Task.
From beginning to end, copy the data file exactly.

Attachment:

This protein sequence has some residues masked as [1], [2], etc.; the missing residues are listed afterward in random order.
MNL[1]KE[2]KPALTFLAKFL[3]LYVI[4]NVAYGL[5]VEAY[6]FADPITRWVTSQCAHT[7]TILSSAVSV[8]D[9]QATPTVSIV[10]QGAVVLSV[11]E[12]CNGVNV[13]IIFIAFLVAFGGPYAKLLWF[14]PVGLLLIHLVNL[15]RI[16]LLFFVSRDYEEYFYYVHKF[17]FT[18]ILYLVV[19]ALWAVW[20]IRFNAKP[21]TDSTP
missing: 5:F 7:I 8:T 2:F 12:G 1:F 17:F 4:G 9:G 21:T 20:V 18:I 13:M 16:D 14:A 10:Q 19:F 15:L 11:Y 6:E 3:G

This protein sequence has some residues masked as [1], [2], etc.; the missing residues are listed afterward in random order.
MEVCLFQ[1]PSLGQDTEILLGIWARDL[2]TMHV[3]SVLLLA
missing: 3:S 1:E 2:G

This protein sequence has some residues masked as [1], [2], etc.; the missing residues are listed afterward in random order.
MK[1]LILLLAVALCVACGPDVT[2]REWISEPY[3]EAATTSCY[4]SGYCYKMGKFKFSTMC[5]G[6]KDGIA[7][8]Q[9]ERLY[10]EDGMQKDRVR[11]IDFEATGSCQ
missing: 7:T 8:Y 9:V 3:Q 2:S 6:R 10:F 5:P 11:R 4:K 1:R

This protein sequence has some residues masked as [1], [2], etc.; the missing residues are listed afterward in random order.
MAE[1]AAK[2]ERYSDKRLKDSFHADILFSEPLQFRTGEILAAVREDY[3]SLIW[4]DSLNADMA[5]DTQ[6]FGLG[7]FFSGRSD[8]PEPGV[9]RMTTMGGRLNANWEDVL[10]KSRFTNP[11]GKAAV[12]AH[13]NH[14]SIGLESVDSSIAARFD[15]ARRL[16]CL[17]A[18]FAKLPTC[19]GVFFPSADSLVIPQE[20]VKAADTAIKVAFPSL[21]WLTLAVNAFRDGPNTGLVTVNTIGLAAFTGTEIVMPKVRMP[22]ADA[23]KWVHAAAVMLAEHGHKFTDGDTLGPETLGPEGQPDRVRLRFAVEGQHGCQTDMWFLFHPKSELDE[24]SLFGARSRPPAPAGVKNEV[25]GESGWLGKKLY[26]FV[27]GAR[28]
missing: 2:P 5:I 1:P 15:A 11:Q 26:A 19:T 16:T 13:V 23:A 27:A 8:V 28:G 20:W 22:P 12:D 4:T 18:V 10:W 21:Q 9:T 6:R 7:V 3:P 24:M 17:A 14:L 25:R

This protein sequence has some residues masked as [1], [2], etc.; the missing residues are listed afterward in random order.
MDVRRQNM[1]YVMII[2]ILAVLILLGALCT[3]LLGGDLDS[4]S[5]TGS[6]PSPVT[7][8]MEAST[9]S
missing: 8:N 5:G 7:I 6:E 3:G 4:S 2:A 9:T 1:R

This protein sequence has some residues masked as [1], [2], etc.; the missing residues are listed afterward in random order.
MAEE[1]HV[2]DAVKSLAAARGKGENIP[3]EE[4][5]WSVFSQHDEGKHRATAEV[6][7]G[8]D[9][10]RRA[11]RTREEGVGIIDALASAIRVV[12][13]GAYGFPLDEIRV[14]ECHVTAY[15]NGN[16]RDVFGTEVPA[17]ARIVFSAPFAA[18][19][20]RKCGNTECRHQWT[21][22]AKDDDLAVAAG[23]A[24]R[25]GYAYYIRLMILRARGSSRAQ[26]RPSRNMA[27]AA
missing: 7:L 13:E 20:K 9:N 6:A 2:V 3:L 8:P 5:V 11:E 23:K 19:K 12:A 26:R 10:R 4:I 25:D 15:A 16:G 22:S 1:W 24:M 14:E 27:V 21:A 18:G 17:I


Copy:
This protein sequence has some residues masked as [1], [2], etc.; the missing residues are listed afterward in random order.
MNL[1]KE[2]KPALTFLAKFL[3]LYVI[4]NVAYGL[5]VEAY[6]FADPITRWVTSQCAHT[7]TILSSAVSV[8]D[9]QATPTVSIV[10]QGAVVLSV[11]E[12]CNGVNV[13]IIFIAFLVAFGGPYAKLLWF[14]PVGLLLIHLVNL[15]RI[16]LLFFVSRDYEEYFYYVHKF[17]FT[18]ILYLVV[19]ALWAVW[20]IRFNAKP[21]TDSTP
missing: 5:F 7:I 8:T 2:F 12:G 1:F 17:F 4:G 9:G 21:T 20:V 18:I 13:M 16:D 14:A 10:Q 19:F 15:L 11:Y 6:E 3:G

This protein sequence has some residues masked as [1], [2], etc.; the missing residues are listed afterward in random order.
MEVCLFQ[1]PSLGQDTEILLGIWARDL[2]TMHV[3]SVLLLA
missing: 3:S 1:E 2:G

This protein sequence has some residues masked as [1], [2], etc.; the missing residues are listed afterward in random order.
MK[1]LILLLAVALCVACGPDVT[2]REWISEPY[3]EAATTSCY[4]SGYCYKMGKFKFSTMC[5]G[6]KDGIA[7][8]Q[9]ERLY[10]EDGMQKDRVR[11]IDFEATGSCQ
missing: 7:T 8:Y 9:V 3:Q 2:S 6:R 10:F 5:P 11:R 4:K 1:R

This protein sequence has some residues masked as [1], [2], etc.; the missing residues are listed afterward in random order.
MAE[1]AAK[2]ERYSDKRLKDSFHADILFSEPLQFRTGEILAAVREDY[3]SLIW[4]DSLNADMA[5]DTQ[6]FGLG[7]FFSGRSD[8]PEPGV[9]RMTTMGGRLNANWEDVL[10]KSRFTNP[11]GKAAV[12]AH[13]NH[14]SIGLESVDSSIAARFD[15]ARRL[16]CL[17]A[18]FAKLPTC[19]GVFFPSADSLVIPQE[20]VKAADTAIKVAFPSL[21]WLTLAVNAFRDGPNTGLVTVNTIGLAAFTGTEIVMPKVRMP[22]ADA[23]KWVHAAAVMLAEHGHKFTDGDTLGPETLGPEGQPDRVRLRFAVEGQHGCQTDMWFLFHPKSELDE[24]SLFGARSRPPAPAGVKNEV[25]GESGWLGKKLY[26]FV[27]GAR[28]
missing: 2:P 5:I 1:P 15:A 11:Q 26:A 19:T 16:T 13:V 23:A 27:A 8:V 28:G 20:W 22:P 12:D 4:T 18:V 10:W 21:Q 9:T 6:R 7:V 3:P 24:M 17:A 14:L 25:R

This protein sequence has some residues masked as [1], [2], etc.; the missing residues are listed afterward in random order.
MDVRRQNM[1]YVMII[2]ILAVLILLGALCT[3]LLGGDLDS[4]S[5]TGS[6]PSPVT[7][8]MEAST[9]S
missing: 8:N 5:G 7:I 6:E 3:G 4:S 2:A 9:T 1:R

This protein sequence has some residues masked as [1], [2], etc.; the missing residues are listed afterward in random order.
MAEE[1]HV[2]DAVKSLAAARGKGENIP[3]EE[4][5]WSVFSQHDEGKHRATAEV[6][7]G[8]D[9][10]RRA[11]RTREEGVGIIDALASAIRVV[12][13]GAYGFPLDEIRV[14]ECHVTAY[15]NGN[16]RDVFGTEVPA[17]ARIVFSAPFAA[18][19][20]RKCGNTECRHQWT[21][22]AKDDDLAVAAG[23]A[24]R[25]GYAYYIRLMILRARGSSRAQ[26]RPSRNMA[27]AA
missing: 7:L 13:E 20:K 9:N 6:A 2:V 3:L 8:P 5:V 11:E 23:K 19:K 12:A 26:R 10:R 4:I 25:D 15:A 16:G 22:S 1:W 24:M 14:E 27:V 21:A 18:G 17:I